How Do Mistrials Work?

In Florida, throwing out a case can happen in one motion

You may have seen, on TV, a courtroom drama wherein a defense attorney objects, over and over, while the prosecution builds their case. When the smoking gun is revealed, the defense attorney leaps to their feet, shouting, “Objection, your honor! I demand a mistrial!”

But what does that mean?

Mistrials are trials that are terminated and declared void before the jury returns a verdict—or, the judge renders their decision in a nonjury trial. They can occur for many reasons, including:

  • death of a juror or attorney
  • an impropriety in the drawing of the jury discovered during the trial
  • a fundamental error unfair to the defendant that cannot be cured by appropriate instructions to the jury
  • juror misconduct—i.e. having contacts with one of the parties, considering evidence not presented in the trial, conducting an independent investigation of the matter
  • the jury's inability to reach a verdict because it is hopelessly deadlocked

Either side may make a motion for a mistrial. The judge will either grant the motion and declare a mistrial, or he or she will not grant the motion, and the trial will go on.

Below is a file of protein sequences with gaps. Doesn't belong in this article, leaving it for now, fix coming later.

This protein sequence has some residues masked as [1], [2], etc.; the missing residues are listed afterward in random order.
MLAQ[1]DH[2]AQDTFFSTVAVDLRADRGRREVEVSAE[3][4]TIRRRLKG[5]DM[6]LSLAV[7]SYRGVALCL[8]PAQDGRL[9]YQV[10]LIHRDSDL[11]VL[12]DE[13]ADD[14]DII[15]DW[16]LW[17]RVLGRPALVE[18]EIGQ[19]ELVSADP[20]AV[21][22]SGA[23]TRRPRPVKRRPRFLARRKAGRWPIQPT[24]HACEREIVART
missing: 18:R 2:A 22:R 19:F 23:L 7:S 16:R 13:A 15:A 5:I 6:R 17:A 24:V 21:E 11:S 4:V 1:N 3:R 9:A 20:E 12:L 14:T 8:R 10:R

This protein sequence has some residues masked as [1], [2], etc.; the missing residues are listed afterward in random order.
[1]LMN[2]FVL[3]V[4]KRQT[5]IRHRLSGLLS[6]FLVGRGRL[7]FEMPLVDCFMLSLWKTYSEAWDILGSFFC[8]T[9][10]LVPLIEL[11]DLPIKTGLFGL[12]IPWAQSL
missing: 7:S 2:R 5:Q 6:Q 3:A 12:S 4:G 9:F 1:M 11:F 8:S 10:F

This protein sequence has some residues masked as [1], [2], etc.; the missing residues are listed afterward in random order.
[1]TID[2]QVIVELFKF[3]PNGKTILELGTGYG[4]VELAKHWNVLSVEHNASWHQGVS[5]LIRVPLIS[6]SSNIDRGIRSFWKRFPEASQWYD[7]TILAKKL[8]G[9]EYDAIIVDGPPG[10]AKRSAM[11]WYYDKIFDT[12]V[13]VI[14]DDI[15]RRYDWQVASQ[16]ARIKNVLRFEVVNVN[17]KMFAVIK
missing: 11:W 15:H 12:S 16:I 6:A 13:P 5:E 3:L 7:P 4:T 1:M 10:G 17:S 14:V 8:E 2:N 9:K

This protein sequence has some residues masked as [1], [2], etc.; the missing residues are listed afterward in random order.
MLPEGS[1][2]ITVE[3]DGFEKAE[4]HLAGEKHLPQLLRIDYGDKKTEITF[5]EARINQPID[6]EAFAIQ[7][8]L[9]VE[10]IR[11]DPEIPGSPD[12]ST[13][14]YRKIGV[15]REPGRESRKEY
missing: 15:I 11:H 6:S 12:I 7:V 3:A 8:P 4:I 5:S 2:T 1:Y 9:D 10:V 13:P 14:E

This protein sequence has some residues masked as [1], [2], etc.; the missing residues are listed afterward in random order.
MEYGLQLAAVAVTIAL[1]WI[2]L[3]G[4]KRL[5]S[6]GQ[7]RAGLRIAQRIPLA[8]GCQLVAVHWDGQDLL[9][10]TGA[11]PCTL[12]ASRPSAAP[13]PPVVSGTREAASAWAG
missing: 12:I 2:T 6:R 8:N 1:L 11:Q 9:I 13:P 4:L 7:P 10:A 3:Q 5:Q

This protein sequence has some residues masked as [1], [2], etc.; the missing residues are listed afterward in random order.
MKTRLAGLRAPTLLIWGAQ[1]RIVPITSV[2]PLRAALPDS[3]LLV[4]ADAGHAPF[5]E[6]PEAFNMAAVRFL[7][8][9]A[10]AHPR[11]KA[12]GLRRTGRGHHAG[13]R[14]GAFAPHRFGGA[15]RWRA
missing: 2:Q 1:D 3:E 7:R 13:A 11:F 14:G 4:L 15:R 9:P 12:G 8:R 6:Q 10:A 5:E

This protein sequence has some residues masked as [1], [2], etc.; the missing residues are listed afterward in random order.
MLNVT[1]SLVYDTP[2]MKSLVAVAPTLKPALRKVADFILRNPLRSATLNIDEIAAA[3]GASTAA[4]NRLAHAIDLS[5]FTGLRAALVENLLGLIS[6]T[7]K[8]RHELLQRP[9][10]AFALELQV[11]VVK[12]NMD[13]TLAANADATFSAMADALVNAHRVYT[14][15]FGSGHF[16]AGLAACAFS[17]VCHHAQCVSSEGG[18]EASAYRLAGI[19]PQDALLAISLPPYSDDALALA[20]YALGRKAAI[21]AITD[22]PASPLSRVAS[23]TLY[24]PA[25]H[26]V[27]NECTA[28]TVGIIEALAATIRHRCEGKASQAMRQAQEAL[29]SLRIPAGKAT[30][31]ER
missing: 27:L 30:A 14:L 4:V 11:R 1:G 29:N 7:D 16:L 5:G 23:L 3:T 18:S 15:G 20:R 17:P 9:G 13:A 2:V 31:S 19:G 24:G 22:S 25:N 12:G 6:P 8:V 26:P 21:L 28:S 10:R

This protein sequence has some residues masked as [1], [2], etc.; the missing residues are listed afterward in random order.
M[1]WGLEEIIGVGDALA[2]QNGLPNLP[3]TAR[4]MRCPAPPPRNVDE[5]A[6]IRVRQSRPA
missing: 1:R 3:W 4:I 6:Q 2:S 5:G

To determine whether a trial should go on past one of the above circumstances, the court must make a determination that continuing the trial at this point in time would be a waste of time and expense. If the situation in the trial is now futile for a defendant to get a fair and impartial jury, a mistrial may be granted. But this should be done, as the court says, as an extraordinary remedy used with great care and only in the cases of absolute necessity.

Recently, a Florida court declared a mistrial on a charge of aggravated battery in which it was alleged that one man shot his cousin over a card game. Unfortunately for the prosecution, they withheld important evidence from the defense and the judge declared a mistrial.

After a mistrial is declared, there are a number of different possibilities in Florida. The U.S. Constitution prevents anyone from being tried twice for the same crime. This Fifth Amendment protection is tricky, however, when it comes to mistrial—as a defendant may be tried again if the defendant requests or consents to a mistrial. If the mistrial is over the defendant’s objection and consent, a retrial may be barred. If the mistrial happens due to judicial or prosecutorial misconduct, retrial of the case is prohibited.

Most of these specificities are based on public policy. If the defense is calling for a retrial based on anything but prosecutorial or judicial misconduct, the state should get another crack at prosecuting the accused.

This extraordinary remedy is only occasionally given out, and to know how and when to apply a mistrial ruling requires having an experienced and reputable criminal defense attorney in your corner. 

For more information on this area of law, see our overview of criminal defense.

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